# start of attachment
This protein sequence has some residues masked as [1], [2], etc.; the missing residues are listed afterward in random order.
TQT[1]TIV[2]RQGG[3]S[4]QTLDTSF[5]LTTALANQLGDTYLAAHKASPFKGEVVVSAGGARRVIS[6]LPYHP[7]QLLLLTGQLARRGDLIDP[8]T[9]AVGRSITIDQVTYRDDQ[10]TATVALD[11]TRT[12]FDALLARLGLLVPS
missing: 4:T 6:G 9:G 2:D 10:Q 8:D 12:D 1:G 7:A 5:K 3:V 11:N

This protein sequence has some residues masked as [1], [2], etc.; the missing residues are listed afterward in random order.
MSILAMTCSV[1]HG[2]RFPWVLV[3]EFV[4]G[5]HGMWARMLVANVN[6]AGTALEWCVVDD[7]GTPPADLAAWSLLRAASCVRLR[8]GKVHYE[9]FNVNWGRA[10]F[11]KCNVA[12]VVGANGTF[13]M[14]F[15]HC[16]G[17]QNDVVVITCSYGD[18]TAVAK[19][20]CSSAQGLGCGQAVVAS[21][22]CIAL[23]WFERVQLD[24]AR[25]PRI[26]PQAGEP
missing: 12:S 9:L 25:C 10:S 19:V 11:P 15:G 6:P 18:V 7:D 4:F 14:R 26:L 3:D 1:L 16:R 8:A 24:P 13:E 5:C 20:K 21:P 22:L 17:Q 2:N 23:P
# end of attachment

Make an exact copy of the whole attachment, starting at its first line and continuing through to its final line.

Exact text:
This protein sequence has some residues masked as [1], [2], etc.; the missing residues are listed afterward in random order.
TQT[1]TIV[2]RQGG[3]S[4]QTLDTSF[5]LTTALANQLGDTYLAAHKASPFKGEVVVSAGGARRVIS[6]LPYHP[7]QLLLLTGQLARRGDLIDP[8]T[9]AVGRSITIDQVTYRDDQ[10]TATVALD[11]TRT[12]FDALLARLGLLVPS
missing: 4:T 6:G 9:G 2:D 10:Q 8:D 12:D 1:G 7:A 5:K 3:V 11:N

This protein sequence has some residues masked as [1], [2], etc.; the missing residues are listed afterward in random order.
MSILAMTCSV[1]HG[2]RFPWVLV[3]EFV[4]G[5]HGMWARMLVANVN[6]AGTALEWCVVDD[7]GTPPADLAAWSLLRAASCVRLR[8]GKVHYE[9]FNVNWGRA[10]F[11]KCNVA[12]VVGANGTF[13]M[14]F[15]HC[16]G[17]QNDVVVITCSYGD[18]TAVAK[19][20]CSSAQGLGCGQAVVAS[21][22]CIAL[23]WFERVQLD[24]AR[25]PRI[26]PQAGEP
missing: 12:S 9:L 25:C 10:S 19:V 11:P 15:G 6:P 18:V 7:D 4:F 14:R 26:L 3:D 1:L 16:R 8:A 24:P 13:E 5:C 20:K 21:P 22:L 17:Q 2:N 23:P